Online communities can be used as an extremely helpful tool. They can be a great way to learn new things, or to find others with similar traits. When I adopted a three legged dog several months back, I was told about a Facebook Page for “tripawds” with thousands of followers. They often post very helpful advice and tips on how to care for your dog properly as three legged dogs often develop serious mobility issues later on in their life due to missing the extra limb. Just this past weekend, I posted asking for advice on making your own dog food as that is something I am interested in starting. I got a ton of helpful feedback, but unfortunately several people disagreed with someone who originally commented on it offering her advice, which then turned into a back and forth swearing match. Several people quickly “ganged” up on this person, all because she said she puts rice in her dogs food. What was meant to be a post seeking information ended up having to have the comments turned off because of the nasty things being said back and forth. It was disappointing but at least I got the advice I was looking for.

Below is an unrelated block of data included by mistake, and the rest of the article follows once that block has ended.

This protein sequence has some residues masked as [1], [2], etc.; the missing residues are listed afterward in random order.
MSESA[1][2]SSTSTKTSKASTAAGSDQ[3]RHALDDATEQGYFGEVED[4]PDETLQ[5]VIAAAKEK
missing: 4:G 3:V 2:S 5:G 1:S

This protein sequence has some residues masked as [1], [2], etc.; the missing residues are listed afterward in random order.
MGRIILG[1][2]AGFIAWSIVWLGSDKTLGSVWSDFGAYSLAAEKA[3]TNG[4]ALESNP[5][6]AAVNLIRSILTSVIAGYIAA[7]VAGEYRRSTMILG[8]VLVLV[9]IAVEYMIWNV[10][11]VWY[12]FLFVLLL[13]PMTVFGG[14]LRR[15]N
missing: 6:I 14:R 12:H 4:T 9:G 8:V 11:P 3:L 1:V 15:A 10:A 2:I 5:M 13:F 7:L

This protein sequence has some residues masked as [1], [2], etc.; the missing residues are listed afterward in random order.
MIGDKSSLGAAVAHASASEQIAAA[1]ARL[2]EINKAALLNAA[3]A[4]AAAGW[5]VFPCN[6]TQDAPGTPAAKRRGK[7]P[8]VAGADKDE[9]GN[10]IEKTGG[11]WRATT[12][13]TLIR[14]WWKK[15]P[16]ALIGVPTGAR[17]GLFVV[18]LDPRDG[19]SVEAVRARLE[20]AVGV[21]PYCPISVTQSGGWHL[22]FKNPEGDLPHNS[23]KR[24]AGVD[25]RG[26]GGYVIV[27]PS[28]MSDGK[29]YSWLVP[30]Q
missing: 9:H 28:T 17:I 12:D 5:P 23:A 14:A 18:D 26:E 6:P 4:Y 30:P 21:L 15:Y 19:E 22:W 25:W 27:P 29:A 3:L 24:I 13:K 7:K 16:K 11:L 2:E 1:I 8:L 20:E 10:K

Online communities can be a great resource and a lot of information I use daily for my job was learned through online communities. In my classroom, we often use projects and craft ideas that other teachers have shared which are then able to be used again in other classrooms.